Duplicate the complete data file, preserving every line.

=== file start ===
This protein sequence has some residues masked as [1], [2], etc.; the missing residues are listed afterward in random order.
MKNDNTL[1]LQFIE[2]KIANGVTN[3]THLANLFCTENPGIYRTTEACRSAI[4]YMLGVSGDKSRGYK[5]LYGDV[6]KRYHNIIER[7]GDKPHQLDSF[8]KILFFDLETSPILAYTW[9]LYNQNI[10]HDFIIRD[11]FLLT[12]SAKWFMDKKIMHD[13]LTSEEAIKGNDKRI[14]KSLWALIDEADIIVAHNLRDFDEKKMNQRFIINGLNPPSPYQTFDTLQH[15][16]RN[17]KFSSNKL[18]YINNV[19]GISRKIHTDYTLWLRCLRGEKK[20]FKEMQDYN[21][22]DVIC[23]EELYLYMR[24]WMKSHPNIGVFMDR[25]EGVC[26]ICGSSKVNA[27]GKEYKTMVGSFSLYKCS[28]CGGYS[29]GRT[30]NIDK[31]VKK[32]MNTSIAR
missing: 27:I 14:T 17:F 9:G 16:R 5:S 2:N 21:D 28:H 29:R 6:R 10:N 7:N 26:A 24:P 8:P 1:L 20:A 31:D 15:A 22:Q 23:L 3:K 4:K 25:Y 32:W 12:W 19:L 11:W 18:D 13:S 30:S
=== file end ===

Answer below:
This protein sequence has some residues masked as [1], [2], etc.; the missing residues are listed afterward in random order.
MKNDNTL[1]LQFIE[2]KIANGVTN[3]THLANLFCTENPGIYRTTEACRSAI[4]YMLGVSGDKSRGYK[5]LYGDV[6]KRYHNIIER[7]GDKPHQLDSF[8]KILFFDLETSPILAYTW[9]LYNQNI[10]HDFIIRD[11]FLLT[12]SAKWFMDKKIMHD[13]LTSEEAIKGNDKRI[14]KSLWALIDEADIIVAHNLRDFDEKKMNQRFIINGLNPPSPYQTFDTLQH[15][16]RN[17]KFSSNKL[18]YINNV[19]GISRKIHTDYTLWLRCLRGEKK[20]FKEMQDYN[21][22]DVIC[23]EELYLYMR[24]WMKSHPNIGVFMDR[25]EGVC[26]ICGSSKVNA[27]GKEYKTMVGSFSLYKCS[28]CGGYS[29]GRT[30]NIDK[31]VKK[32]MNTSIAR
missing: 27:I 14:T 17:F 9:G 16:R 5:S 2:N 21:D 28:H 29:R 6:R 10:N 7:N 26:A 24:P 8:P 1:L 20:A 31:D 15:A 22:Q 23:L 3:K 4:K 25:Y 32:W 12:W 19:L 11:W 18:D 13:S 30:S